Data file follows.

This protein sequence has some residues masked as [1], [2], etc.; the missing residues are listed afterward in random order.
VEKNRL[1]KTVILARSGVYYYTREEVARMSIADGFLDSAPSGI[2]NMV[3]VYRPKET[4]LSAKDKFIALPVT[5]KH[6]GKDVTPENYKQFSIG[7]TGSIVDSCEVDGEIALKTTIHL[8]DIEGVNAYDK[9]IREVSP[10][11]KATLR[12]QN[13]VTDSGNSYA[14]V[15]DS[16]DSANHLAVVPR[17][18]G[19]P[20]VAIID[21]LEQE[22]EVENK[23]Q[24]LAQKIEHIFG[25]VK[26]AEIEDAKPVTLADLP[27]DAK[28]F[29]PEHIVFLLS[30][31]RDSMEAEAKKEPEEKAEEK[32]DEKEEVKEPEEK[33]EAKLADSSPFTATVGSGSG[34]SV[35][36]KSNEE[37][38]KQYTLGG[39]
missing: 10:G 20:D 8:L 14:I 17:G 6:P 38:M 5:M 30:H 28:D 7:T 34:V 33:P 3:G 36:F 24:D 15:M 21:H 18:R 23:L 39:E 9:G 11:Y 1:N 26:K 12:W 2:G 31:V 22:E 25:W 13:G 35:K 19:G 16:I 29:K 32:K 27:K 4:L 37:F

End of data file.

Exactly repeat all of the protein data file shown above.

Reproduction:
This protein sequence has some residues masked as [1], [2], etc.; the missing residues are listed afterward in random order.
VEKNRL[1]KTVILARSGVYYYTREEVARMSIADGFLDSAPSGI[2]NMV[3]VYRPKET[4]LSAKDKFIALPVT[5]KH[6]GKDVTPENYKQFSIG[7]TGSIVDSCEVDGEIALKTTIHL[8]DIEGVNAYDK[9]IREVSP[10][11]KATLR[12]QN[13]VTDSGNSYA[14]V[15]DS[16]DSANHLAVVPR[17][18]G[19]P[20]VAIID[21]LEQE[22]EVENK[23]Q[24]LAQKIEHIFG[25]VK[26]AEIEDAKPVTLADLP[27]DAK[28]F[29]PEHIVFLLS[30][31]RDSMEAEAKKEPEEKAEEK[32]DEKEEVKEPEEK[33]EAKLADSSPFTATVGSGSG[34]SV[35][36]KSNEE[37][38]KQYTLGG[39]
missing: 10:G 20:D 8:L 14:I 17:G 6:P 38:M 5:M 30:H 28:D 7:T 34:V 33:P 3:G 36:F 24:D 15:M 21:H 18:R 23:L 39:E 9:G 11:Y 1:N 26:K 12:W 2:G 31:V 22:E 25:W 13:G 35:K 19:G 16:I 29:K 32:K 27:K 4:L 37:F